Early Notes on Mind Theory

These are notes, not an essay.  As such, expect wild mistakes and inconsistencies, as these are things I’m simply meditating on at the moment.  Thus, I’m also certainly not spell checking.

One way to think of the mind is a tower.  This is not the ideal way, but is simply an interesting metaphor for describing how the mind functions.  It is not to be taken to a literal extreme.  The floors represent hierarchical functions.

This model applies to all brains and minds, not just human.

This tower is a computer building with many floors.  In the basement is the machinery.  The hot water, air conditioning, plumbing, and a very massive computer.  The basement contains the body and brain.

The ROM for the basement, the brain and body, is written in a different language called DNA.  The the ROM code is locked in the DNA, and is non rewritable by any floor of the building.  It is written once at conception, and unless there is a copy malfunction, is never changed for the entire existence of the building.  The ROM code expresses itself through inputs and outputs to the brain, and allows for software add ons to be written there.

The software add ons may access any of the controls and inputs that it wishes, but generally only on a macro level, and not on a microscopic level.

This computer has many functions, up to and including running hypothetical simulations of all time and space and even things that could not exist in real time in space, such as imagining Santa Claus going elephant hunting in midtown Manhattan during an invasion by aliens that all look like Elvis.  Yes, it can simulate even quite ridiculous things.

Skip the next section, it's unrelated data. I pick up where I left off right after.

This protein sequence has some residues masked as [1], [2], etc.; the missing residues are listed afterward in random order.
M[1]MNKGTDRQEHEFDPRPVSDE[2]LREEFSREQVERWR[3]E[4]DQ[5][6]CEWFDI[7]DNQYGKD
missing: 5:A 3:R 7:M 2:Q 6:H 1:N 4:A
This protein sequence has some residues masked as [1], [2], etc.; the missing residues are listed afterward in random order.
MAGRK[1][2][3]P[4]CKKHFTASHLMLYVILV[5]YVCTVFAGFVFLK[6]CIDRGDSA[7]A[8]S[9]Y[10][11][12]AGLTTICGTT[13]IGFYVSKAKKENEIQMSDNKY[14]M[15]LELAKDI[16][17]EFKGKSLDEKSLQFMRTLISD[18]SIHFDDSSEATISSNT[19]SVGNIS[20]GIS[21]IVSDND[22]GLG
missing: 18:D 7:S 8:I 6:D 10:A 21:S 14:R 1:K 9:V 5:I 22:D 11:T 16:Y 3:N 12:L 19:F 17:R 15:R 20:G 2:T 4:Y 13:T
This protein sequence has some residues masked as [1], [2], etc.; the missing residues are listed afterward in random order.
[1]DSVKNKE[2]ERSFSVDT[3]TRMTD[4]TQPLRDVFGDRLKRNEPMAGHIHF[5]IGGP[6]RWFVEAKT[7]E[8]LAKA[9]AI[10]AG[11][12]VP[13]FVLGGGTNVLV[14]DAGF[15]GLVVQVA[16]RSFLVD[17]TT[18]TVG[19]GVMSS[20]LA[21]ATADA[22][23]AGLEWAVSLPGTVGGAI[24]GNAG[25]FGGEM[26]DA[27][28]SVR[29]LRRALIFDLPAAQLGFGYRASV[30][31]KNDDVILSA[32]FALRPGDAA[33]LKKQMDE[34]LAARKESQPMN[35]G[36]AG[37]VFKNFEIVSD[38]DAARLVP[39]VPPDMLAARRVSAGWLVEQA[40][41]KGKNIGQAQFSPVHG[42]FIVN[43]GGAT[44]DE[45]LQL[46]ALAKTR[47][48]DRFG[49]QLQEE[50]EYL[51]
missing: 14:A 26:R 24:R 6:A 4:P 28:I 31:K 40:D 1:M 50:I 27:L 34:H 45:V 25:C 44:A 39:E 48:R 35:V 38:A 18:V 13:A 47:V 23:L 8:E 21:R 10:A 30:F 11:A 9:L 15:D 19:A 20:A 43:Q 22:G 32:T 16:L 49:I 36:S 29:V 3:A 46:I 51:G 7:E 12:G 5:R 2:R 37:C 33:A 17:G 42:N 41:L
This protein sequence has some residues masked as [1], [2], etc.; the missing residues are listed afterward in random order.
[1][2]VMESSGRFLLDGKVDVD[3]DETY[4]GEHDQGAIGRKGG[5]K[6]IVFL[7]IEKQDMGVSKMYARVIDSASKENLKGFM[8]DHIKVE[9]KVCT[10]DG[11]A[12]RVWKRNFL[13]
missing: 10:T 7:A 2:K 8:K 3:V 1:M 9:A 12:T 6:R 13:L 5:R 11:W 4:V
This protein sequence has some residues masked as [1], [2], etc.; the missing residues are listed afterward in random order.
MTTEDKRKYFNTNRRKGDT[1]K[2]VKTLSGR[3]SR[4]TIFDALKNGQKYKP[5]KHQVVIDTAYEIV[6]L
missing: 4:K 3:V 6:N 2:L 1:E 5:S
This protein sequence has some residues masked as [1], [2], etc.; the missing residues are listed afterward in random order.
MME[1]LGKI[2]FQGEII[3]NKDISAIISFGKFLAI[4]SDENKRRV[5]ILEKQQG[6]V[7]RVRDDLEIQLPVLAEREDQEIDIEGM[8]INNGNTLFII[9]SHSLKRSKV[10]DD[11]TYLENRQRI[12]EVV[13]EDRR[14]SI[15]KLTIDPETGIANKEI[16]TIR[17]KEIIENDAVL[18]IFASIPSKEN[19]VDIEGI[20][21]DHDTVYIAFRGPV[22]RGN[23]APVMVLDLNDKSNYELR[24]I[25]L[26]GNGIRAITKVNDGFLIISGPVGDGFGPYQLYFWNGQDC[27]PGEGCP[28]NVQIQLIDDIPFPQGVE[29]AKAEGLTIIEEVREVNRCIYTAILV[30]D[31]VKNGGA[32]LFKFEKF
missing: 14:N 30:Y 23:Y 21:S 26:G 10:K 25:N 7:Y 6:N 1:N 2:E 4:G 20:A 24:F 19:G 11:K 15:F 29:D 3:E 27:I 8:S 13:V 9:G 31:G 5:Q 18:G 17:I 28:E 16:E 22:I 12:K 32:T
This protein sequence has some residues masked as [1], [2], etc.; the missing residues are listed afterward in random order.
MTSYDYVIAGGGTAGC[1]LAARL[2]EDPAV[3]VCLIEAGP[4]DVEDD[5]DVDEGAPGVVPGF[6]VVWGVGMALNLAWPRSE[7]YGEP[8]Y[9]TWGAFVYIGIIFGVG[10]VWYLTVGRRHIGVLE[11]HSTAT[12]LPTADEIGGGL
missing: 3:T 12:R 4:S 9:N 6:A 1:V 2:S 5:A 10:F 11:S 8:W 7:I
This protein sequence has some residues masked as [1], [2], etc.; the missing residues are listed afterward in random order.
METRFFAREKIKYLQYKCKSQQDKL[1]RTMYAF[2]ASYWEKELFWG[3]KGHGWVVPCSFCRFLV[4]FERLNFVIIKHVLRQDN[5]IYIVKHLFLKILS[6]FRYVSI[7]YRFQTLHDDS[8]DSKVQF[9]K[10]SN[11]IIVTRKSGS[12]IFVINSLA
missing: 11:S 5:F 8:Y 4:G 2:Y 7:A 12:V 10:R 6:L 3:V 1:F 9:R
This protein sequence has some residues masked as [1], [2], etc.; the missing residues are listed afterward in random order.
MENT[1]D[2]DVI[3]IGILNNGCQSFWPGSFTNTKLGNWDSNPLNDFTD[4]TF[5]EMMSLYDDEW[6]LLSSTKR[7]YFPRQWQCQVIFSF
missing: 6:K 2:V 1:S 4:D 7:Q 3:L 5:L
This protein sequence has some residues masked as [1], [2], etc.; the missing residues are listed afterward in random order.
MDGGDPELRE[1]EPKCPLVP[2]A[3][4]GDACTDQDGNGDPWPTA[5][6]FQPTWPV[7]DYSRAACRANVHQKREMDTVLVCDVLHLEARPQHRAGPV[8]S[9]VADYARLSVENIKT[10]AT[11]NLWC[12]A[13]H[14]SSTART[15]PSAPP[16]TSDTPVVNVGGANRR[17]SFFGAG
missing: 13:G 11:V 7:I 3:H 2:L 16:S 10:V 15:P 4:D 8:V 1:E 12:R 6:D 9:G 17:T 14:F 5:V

All floors above the basement are running software which floats around doing its software business.

On the first floor of the building is the operating system layer.  The name of this operating system depends on the building.  European built buildings this year generally come with Aristoteleion AI 2K37, whereas Oriental built buildings this year generally come with Confucian AI 2K94.   This is where the basic definition of conceptual reality exists for the entire building.  Concepts like up, down, left right, the realness of objects perceived by the senses, emotional processing, and interfaces with the hardware.

The interfaces process and do basic interpretation of the input from 8 senses.  Touch, taste, smell, hearing, sight, emotion, and time lapse.  This floor runs touches all parts of the brain and all other parts of the mind must access the basement through the operating system, with no exception.

The floors above may send instructions back requesting physical actions and processing time.

The language that this operating system floor runs on is called Human IO, or HIO, and is a machine code language specially required by all buildings, regardless of the OS written on them.  All computer processors in the building come with the same basic architecture and requirements that the OS floor use the HIO machine code language.

The second floor is the language floor.  On this floor, all language software runs, giving words to the sensory input and processing words from higher floors.  Software at this level and above it process both inputs and outputs through the language floor.